News & Politics

Rahm Emanuel Takes a Page From Adrian Fenty’s Playbook

Apologizing for being a jerk didn't work out for Fenty.

The jerk store called, it's running out of us. Screenshots via YouTube.

Chicago Mayor Rahm Emanuel faces an unexpected runoff vote in his bid for a second term, and in his first big move ahead of the April 7 finale, the former White House chief of staff is offering a message that might sound familiar to District residents.

“I can rub people the wrong way, or talk when I should listen,” Emanuel says in a 30-second ad that started playing in the Windy City this week. “I own that. But I’m driven to make a difference. When politics stood in the way of a full-day kindergarten or tougher gun laws, I charged ahead.”

Emanuel’s famously profane, hard-charging political style contributed to what his team expected would be a walk to another four years in office becoming a nail-biter that he could actually lose. About four-and-a-half years ago, then-DC Mayor Adrian Fenty did the same thing. In August 2010, with polls showing him plummeting against DC Council Chairman Vince Gray, Fenty cut an advertisement attempting to apologize for his own brash demeanor.

“I know I’ve made mistakes,” Fenty said in the minute-long spot. “Going forward, I’ll learn from them, and be more inclusive.”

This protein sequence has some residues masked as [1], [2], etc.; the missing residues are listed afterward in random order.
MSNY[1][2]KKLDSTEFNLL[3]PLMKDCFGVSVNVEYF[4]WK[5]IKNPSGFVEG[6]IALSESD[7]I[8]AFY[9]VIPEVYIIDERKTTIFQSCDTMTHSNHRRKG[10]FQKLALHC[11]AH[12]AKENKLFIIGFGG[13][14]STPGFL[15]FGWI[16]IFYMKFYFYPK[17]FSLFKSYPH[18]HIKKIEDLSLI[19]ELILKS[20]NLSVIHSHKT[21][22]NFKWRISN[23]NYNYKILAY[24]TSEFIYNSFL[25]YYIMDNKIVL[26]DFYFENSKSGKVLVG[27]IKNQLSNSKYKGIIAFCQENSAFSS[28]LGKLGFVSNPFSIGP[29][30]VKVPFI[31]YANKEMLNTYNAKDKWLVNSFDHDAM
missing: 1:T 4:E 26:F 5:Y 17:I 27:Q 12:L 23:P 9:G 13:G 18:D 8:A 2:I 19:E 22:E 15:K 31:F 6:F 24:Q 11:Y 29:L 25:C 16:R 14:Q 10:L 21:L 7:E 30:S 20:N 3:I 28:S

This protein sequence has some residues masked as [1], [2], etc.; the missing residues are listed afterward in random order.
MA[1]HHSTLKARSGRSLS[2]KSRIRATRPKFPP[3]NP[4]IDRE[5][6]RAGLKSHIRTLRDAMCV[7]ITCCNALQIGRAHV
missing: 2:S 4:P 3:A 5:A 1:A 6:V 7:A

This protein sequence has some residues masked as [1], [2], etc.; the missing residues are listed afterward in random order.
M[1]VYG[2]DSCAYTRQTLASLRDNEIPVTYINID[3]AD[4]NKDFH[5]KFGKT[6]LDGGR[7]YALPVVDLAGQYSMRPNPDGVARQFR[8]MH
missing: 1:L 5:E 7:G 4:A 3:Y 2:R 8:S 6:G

Fenty’s ad wasn’t a simple message of “I’m a jerk, and I’ll be nicer in the future.” It was wrapped around a not-very-veiled suggestion that a vote for the other guy was a vote for the “bad old days” of high crime rates, shoddy city finances, and federal control board oversight. Emanuel’s current ad is a bit more dour than Fenty’s—the Chicago mayor delivers his mea culpa in a single take in a placid living room, compared to Fenty’s mix of action shots and newspaper headlines—but it hits the same beats: Vote for me, or the city will fall.

“I’m not always going to get it right, but when it comes to Chicago and Chicago’s future, no one’s going to fight harder,” Emanuel says.

But urging voters to go with the jerk they know instead of the challenger they don’t is far from a safe bet. DC’s voters in 2010 didn’t find Fenty’s message sincere, and sent him packing by a seven-point margin just a few weeks after the ad started airing. Emanuel is presenting his hangdog act with a bit more time to spare, but he’s still skirting awfully close to the edge of political sincerity. There’s no guarantee that, like Fenty, Emanuel won’t wind up being seen as backtracking or full of lame excuses.

It’s very rare for a big-city mayor to apologize for being a jerk and not get punished for it. The strategy worked for Philadelphia Mayor John Street in 2003, who despite a first term that brought lower crime rates and higher property values, was hampered by his reputation for having a “prickly personality.” Although popular in Philadelphia’s black neighborhoods, Street’s cool reception in white precincts nearly tipped the contest to Republican challenger Sam Katz. Street’s solution? His campaign, advised by future Barack Obama mastermind David Axelrod and future Fenty consultant Tom Lindenfeld, ran a commercial featuring an appearance by a well-known Philadelphian named Bill Cosby.

Staff Writer

Benjamin Freed joined Washingtonian in August 2013 and covers politics, business, and media. He was previously the editor of DCist and has also written for Washington City Paper, the New York Times, the New Republic, Slate, and BuzzFeed. He lives in Adams Morgan.